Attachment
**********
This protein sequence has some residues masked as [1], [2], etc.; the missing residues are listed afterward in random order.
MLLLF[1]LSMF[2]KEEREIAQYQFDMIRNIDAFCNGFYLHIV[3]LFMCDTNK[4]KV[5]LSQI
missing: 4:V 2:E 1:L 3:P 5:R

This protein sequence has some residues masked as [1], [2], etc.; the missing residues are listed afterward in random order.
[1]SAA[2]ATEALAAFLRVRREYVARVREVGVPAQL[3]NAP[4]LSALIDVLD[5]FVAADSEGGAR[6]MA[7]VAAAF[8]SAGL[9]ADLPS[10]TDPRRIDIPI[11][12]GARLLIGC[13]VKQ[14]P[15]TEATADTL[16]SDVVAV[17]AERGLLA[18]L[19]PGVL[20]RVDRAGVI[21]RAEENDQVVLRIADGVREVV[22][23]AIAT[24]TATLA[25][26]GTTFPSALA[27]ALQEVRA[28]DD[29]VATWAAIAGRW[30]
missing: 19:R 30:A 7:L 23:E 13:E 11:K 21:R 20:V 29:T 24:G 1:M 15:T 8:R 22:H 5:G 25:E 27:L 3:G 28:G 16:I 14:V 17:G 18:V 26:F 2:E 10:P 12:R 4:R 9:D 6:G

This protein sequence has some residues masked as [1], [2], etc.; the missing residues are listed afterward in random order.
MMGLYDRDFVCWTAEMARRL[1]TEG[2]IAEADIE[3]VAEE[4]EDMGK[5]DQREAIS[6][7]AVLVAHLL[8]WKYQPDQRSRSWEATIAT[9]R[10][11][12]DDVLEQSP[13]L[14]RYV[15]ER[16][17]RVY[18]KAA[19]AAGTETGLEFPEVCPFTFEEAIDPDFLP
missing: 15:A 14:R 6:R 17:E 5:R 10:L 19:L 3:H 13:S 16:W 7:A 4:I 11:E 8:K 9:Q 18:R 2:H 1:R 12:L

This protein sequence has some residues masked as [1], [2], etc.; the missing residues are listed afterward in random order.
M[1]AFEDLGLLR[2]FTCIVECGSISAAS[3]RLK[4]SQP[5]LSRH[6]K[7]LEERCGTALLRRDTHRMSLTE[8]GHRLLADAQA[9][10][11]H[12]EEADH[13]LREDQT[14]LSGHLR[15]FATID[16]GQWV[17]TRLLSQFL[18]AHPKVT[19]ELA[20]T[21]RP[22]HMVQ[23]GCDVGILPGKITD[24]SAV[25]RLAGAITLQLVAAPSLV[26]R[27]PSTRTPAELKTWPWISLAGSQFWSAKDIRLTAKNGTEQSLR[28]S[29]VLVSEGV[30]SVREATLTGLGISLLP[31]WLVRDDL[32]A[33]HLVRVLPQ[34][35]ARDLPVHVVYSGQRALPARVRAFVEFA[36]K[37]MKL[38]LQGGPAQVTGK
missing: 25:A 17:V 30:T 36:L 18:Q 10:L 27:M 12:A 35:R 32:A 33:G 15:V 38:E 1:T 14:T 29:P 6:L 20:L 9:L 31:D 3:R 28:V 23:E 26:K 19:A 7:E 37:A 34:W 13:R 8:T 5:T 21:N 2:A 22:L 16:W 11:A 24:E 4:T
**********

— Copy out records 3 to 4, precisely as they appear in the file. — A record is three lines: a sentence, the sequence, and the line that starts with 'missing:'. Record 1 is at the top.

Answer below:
This protein sequence has some residues masked as [1], [2], etc.; the missing residues are listed afterward in random order.
MMGLYDRDFVCWTAEMARRL[1]TEG[2]IAEADIE[3]VAEE[4]EDMGK[5]DQREAIS[6][7]AVLVAHLL[8]WKYQPDQRSRSWEATIAT[9]R[10][11][12]DDVLEQSP[13]L[14]RYV[15]ER[16][17]RVY[18]KAA[19]AAGTETGLEFPEVCPFTFEEAIDPDFLP
missing: 15:A 14:R 6:R 17:E 5:R 10:L 19:L 3:H 13:S 16:W 7:A 4:I 11:E 8:K 9:Q 18:R 2:H 1:R 12:L

This protein sequence has some residues masked as [1], [2], etc.; the missing residues are listed afterward in random order.
M[1]AFEDLGLLR[2]FTCIVECGSISAAS[3]RLK[4]SQP[5]LSRH[6]K[7]LEERCGTALLRRDTHRMSLTE[8]GHRLLADAQA[9][10][11]H[12]EEADH[13]LREDQT[14]LSGHLR[15]FATID[16]GQWV[17]TRLLSQFL[18]AHPKVT[19]ELA[20]T[21]RP[22]HMVQ[23]GCDVGILPGKITD[24]SAV[25]RLAGAITLQLVAAPSLV[26]R[27]PSTRTPAELKTWPWISLAGSQFWSAKDIRLTAKNGTEQSLR[28]S[29]VLVSEGV[30]SVREATLTGLGISLLP[31]WLVRDDL[32]A[33]HLVRVLPQ[34][35]ARDLPVHVVYSGQRALPARVRAFVEFA[36]K[37]MKL[38]LQGGPAQVTGK
missing: 25:A 17:V 30:T 36:L 18:Q 10:L 27:M 12:A 35:R 32:A 33:G 15:V 38:E 1:T 14:T 29:P 6:L 20:L 9:L 31:D 3:R 28:V 23:E 26:K 19:A 7:E 37:A 34:W 13:R 8:T 5:T 21:N 2:A 22:L 16:W 11:A 24:E 4:T